Bridge of Pasha
The now-ruined Bridge of Pasha over Aliakmonas River is located between the villages of Siatista and Paleokastro (Voio) in the northeast, Kokkinia and Taxiarchis (Grevena) in the southwest, close to the modern-day Egnatia Odos. It was constructed on a “key” road, e.g. a thoroughfare of importance during the Ottoman era for commercial and military use, which used to network Thessaloniki to Ioannina via the Kozani-Grevena road. Through that bridge the road connection between Epirus, Macedonia and Thessaly, but, also, Konstantinople and the countries of Central and Eastern Europe became a lot easier. The testimony of a doctor named Epirus I. Lambridis (1880) claiming that the bridge was built in 1690 by Mahmud Pasha, if accepted, confirms that the Pasha Bridge is probably the oldest known one in the prefecture of Western Macedonia. The name of the bridge was also mentioned in the journals of two famous travelers during the 19th century, F. Pouqueville and W. Leake. On its side there were a “han” (ottoman overnight inn) and a Turkish outpost used for traffic control. Based on folk tradition, its construction is associated with the legend of the master builder. In the “Arta’s Bridge” case, the master builder was forced to sacrifice his own wife in the foundations of the bridge construction aiming its stability. As a result, the human sacrifice was turned into the bridge’s ghost.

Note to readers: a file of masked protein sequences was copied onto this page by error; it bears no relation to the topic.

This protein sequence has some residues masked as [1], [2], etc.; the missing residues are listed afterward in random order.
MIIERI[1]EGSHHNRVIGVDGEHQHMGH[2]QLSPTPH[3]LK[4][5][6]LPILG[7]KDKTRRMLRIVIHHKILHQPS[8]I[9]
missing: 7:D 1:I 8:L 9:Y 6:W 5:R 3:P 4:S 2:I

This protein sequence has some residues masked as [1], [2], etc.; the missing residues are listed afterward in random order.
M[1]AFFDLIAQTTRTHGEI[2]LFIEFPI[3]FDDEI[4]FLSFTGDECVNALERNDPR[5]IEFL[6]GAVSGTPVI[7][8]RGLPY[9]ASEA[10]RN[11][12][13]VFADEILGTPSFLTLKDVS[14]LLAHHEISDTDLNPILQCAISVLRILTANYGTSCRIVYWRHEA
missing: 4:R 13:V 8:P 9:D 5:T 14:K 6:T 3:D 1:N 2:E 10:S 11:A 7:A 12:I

The bridge was blown up on April 14th, 1941 by British and New Zealander soldiers aiming to put an end to the German invasion to the South. Before its destruction, it was the largest bridge in Macedonia, measuring a length of more than 100m. and a height of the middle arch over 15m., built according to the pseudo-isodomic system. Today visitors can see only the remains of its pedestals and the last arch to the east. The paved roadway of the bridge had a low parapet for passers-by safety. The building blocks and the piers were built out of slate and sandstone, while poroliths were used in the arches. The four piers include protective windows/openings with arched lintels, while the arches are topped with a slightly protruding band of carved stones, a common element found in bridges of the early and later Ottoman times, in Greece and Asia Minor. Similar bands can be found in the area of Grevena, on the Aziz Aga Bridge (1727). On the pedestals, on the downstream side of the bridge, the piers have polygonal cutwaters to ease the water flow. This type of cutwaters, rarely seen in the wider area, dates back to the 12th century in Asia Minor.
Accessibility: Limited access, there’s no wheelchair ramp.